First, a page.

As can be surmised from this extensive list of uses, GC/MS testing has applications in a similarly wide variety of industries, including:
- Food and drink
- Epoxies and other adhesives
- Plastics and plastics manufacturing
Use cases for GC/MS testing
Given how many different uses GC/MS testing has, it’s generally easier to understand the value of the testing via example. These are two real case studies that illustrate the various ways GC/MS testing can be so useful for substance testing:
Finding ethanol in a powdered drug
Our client was a pharmaceutical manufacturer who wanted to know whether the ethanol they were using during the manufacturing process was finding its way into their finished product.
To find out, our team used a variation of GC/MS testing called Headspace GC/MS analysis. In Headspace GC/MS analysis, the sample is placed in a vial, sealed and heated to a specific temperature so that certain volatile components within it escape into the headspace above the sample, where those components can then be introduced to the gas chromatograph.
Headspace GC/MS analysis was the right choice because it was able to successfully separate ethanol as a volatile compound from the main sample, then identify and quantify its presence very quickly and with a high degree of accuracy.
After running the test, the gas chromatogram of the drug showed a solvent peak at a retention time of approximately 1.67 minutes. By comparing that mass spectrum peak to the mass spectrum of ethanol, we were able to successfully identify the presence of ethanol within the sample, confirming the client’s suspicions.
Analysis of edible oil
Our client was a food service vendor who was considering switching to a new, cheaper vegetable oil for use in their product, but had to make sure that the new oil wouldn’t negatively impact quality. They wanted to know exactly how similar the new oil was to their previously used variety, and what impact any differences could have on the product.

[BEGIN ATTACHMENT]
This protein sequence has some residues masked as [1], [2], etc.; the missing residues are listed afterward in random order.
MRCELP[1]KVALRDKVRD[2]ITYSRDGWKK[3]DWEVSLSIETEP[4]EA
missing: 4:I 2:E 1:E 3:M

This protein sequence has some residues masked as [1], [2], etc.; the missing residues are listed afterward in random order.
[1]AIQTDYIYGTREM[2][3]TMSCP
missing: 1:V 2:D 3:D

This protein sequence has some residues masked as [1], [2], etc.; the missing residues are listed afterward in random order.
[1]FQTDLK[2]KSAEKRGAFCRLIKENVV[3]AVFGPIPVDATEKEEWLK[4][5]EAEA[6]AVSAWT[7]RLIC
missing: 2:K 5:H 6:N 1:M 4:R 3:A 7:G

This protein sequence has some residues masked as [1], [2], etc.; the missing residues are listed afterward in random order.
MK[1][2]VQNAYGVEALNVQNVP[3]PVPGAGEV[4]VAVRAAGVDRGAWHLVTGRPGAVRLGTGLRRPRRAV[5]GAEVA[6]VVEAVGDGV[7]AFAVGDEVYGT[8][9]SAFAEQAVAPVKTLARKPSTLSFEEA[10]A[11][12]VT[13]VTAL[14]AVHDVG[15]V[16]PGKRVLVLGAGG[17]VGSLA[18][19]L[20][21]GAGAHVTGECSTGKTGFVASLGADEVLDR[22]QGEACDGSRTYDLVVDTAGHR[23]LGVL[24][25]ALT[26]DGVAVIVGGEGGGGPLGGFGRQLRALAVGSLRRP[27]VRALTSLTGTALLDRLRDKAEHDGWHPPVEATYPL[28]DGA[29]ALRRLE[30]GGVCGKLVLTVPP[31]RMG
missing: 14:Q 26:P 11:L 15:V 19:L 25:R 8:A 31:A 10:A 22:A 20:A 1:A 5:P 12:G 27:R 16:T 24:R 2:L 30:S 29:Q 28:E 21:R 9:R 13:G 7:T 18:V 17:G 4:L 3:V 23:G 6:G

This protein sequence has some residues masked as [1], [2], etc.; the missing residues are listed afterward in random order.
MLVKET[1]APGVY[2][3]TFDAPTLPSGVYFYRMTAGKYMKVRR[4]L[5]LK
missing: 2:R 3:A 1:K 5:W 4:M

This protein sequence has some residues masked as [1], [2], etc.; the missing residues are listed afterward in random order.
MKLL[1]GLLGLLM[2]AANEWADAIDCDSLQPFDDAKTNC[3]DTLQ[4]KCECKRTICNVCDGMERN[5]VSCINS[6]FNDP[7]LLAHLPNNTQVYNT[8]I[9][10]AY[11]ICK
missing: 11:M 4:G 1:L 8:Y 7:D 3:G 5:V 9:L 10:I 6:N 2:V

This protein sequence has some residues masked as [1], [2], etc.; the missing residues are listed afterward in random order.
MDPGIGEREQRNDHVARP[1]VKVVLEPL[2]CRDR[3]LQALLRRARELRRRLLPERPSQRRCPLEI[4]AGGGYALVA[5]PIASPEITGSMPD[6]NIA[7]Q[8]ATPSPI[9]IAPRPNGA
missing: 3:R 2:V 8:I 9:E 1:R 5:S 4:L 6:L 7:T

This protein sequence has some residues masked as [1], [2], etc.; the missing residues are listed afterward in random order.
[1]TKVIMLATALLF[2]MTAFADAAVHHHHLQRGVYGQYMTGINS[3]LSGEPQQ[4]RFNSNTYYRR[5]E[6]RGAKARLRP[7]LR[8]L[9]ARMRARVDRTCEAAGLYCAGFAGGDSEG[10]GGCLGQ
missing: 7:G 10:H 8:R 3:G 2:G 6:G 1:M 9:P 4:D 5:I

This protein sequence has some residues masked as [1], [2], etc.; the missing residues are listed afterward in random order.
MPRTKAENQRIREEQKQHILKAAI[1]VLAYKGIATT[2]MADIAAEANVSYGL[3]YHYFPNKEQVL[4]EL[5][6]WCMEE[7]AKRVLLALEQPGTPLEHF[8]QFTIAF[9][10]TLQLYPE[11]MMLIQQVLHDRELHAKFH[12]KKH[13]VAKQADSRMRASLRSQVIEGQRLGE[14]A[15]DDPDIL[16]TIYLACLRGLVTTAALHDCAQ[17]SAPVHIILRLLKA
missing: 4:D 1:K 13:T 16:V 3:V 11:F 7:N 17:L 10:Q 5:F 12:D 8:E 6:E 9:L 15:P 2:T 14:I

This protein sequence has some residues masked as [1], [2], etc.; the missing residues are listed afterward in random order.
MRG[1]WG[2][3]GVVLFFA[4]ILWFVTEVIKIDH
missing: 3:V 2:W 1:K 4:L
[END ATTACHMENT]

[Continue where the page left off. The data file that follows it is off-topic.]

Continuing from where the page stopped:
In this case, GC/MS testing was the obvious choice for oil testing, because our experts could use it to separate, identify, and quantify each specific compound present in both oils, creating the most useful and specific information about their differences available.
The GC/MS analysis of the oils showed that the original oil contained four acids that the new oil did not:
- Palmitic acid (retention time of 19.00 minutes)
- Linoleic acid (retention time of 20.6 minutes)
- Oleic acid (retention time of 20.7 minutes)
- Stearic acid (retention time of 20.9 minutes)
This led our team of analysts to two conclusions:
- Making the switch could affect the flavor or preparation process: The fact that the new oil lacked these ingredients could make a difference, no matter how small, on either the food preparation process or the taste of the food itself.
- Making the switch could make the product healthier: Palmitic acid is a saturated fatty acid that tends to raise LDL-cholesterol. Oleic acid is also challenging for oxidative stability and nutritional quality. Removing these oils from the product by switching to the new vegetable oil could make the product healthier.
These are just a few examples of the many applications of GC/MS testing. If you think the analysis procedure may be right for your needs, get in touch with the experts at Innovatech. We can answer your questions and get started right away.